Table of Contents | Message Board | Printable Version | Barron's Booknotes
The priest came to visit Henry at dusk the same day. He looked embarrassed and tired. Henry asked him how the mess was, and the priest replied that thankfully all was well and he was still the favorite butt of all jokes. He confessed that he missed Henry. Out of concern for him, he brought a mosquito netting, a bottle of vermouth, and some English papers. They shared a glass of vermouth. Henry asked if the priest was tired of the war. The priest told him that he hated war, just as Henry did. The priest told him that since Henry was a foreigner, fighting a war that did not belong to him, he was a patriot, whereas he himself was not. Henry hoped that the war would end soon, and the priest remarked that he would love to return to Abruzzi and be a man of God, without being embarrassed by it.
The priest then proceeded to distinguish between lust and love. Lust is merely passion and animal-like. Love demands duty, sacrifice, and service. If Henry loved truly, he told him, he would be truly happy. He feigned ignorance about love for a woman because he had not loved any woman except for his mother. He then bid farewell and left him.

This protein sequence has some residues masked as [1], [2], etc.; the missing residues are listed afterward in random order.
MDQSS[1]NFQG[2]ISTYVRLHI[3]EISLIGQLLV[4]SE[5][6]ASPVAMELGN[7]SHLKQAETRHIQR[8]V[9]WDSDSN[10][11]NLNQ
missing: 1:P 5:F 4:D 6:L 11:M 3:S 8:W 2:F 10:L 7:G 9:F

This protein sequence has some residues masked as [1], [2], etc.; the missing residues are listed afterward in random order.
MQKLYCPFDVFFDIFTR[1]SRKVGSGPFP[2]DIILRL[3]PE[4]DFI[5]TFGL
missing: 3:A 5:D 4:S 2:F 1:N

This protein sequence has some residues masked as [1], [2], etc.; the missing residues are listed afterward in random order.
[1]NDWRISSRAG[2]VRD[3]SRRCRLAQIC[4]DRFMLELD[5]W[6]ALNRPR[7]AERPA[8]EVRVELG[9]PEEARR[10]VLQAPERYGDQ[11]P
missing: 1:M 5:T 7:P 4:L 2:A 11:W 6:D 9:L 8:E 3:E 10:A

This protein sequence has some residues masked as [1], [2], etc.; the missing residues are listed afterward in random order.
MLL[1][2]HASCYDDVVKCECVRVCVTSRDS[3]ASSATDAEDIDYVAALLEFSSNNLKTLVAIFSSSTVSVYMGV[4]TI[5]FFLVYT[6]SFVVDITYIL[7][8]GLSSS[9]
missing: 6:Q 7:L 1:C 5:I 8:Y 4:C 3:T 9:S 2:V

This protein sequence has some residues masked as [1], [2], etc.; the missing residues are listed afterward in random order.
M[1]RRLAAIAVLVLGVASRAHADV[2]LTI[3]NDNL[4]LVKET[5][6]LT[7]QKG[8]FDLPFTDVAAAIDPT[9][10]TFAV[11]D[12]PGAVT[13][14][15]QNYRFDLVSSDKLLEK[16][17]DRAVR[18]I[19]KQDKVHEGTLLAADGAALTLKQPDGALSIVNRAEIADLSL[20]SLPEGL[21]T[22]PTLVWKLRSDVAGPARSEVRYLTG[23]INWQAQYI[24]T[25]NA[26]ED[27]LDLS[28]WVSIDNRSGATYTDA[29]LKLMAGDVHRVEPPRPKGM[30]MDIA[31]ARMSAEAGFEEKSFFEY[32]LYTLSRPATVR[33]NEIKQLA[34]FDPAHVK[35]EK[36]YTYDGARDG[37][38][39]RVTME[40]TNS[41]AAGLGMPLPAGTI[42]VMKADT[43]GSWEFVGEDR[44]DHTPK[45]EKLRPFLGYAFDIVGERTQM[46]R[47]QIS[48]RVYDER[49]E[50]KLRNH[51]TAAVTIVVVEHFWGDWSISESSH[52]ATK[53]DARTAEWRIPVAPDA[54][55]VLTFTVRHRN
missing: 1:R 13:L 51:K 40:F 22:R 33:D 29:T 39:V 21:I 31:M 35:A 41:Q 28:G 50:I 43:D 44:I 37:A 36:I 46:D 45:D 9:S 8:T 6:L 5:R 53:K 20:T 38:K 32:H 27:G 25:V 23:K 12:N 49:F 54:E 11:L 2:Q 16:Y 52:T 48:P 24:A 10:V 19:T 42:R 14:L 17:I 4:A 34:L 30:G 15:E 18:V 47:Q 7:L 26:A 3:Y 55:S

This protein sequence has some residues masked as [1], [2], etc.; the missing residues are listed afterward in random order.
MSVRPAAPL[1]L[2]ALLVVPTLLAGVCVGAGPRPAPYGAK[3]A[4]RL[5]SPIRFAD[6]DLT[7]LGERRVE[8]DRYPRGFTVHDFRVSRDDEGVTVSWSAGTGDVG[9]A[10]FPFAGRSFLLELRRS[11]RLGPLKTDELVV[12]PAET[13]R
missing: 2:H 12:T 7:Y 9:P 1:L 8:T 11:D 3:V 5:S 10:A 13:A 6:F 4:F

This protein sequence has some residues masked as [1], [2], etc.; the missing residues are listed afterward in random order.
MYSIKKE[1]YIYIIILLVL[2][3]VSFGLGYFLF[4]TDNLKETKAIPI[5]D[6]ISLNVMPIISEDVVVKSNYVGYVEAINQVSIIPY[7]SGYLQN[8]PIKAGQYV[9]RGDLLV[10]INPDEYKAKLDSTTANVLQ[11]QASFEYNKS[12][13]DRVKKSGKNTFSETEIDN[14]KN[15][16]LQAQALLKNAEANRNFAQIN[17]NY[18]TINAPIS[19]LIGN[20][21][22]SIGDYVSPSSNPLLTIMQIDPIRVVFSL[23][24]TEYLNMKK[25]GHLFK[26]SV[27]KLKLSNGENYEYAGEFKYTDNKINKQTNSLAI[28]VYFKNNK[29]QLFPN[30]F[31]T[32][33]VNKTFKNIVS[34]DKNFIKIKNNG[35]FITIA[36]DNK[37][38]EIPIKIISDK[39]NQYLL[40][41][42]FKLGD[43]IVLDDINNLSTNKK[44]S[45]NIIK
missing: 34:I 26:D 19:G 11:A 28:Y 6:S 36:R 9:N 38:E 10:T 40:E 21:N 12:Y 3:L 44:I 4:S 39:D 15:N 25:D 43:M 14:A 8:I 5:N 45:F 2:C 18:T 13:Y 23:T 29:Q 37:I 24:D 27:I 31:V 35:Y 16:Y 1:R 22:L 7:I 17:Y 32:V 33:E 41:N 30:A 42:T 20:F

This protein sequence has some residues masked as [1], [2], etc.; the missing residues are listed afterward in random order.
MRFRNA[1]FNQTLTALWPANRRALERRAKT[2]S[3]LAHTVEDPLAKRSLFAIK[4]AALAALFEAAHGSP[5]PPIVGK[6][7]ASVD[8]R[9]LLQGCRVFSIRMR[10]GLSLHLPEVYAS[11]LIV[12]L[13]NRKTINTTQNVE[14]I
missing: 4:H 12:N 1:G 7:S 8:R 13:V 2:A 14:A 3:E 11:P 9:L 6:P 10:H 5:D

The contrast between the characters of Rinaldi and the priest is brought out very clearly in this chapter. In keeping with Rinaldi’s bubbly and effervescent character, the previous chapter is light and frothy. This chapter, however, deals with the serious issue of love in its various forms. The priest is sincere and grave. He is very much a family man, but he is equally a man of God. His simple belief in God almost always is a great assistance and relief to him. He believes in the virtues of service, sacrifice, and self-denial which men of the world like Henry and Rinaldi do not agree with. Rinaldi is talkative, demonstrative, and frank to admit his lust for girls; the priest operates on a much higher and value-filled plane.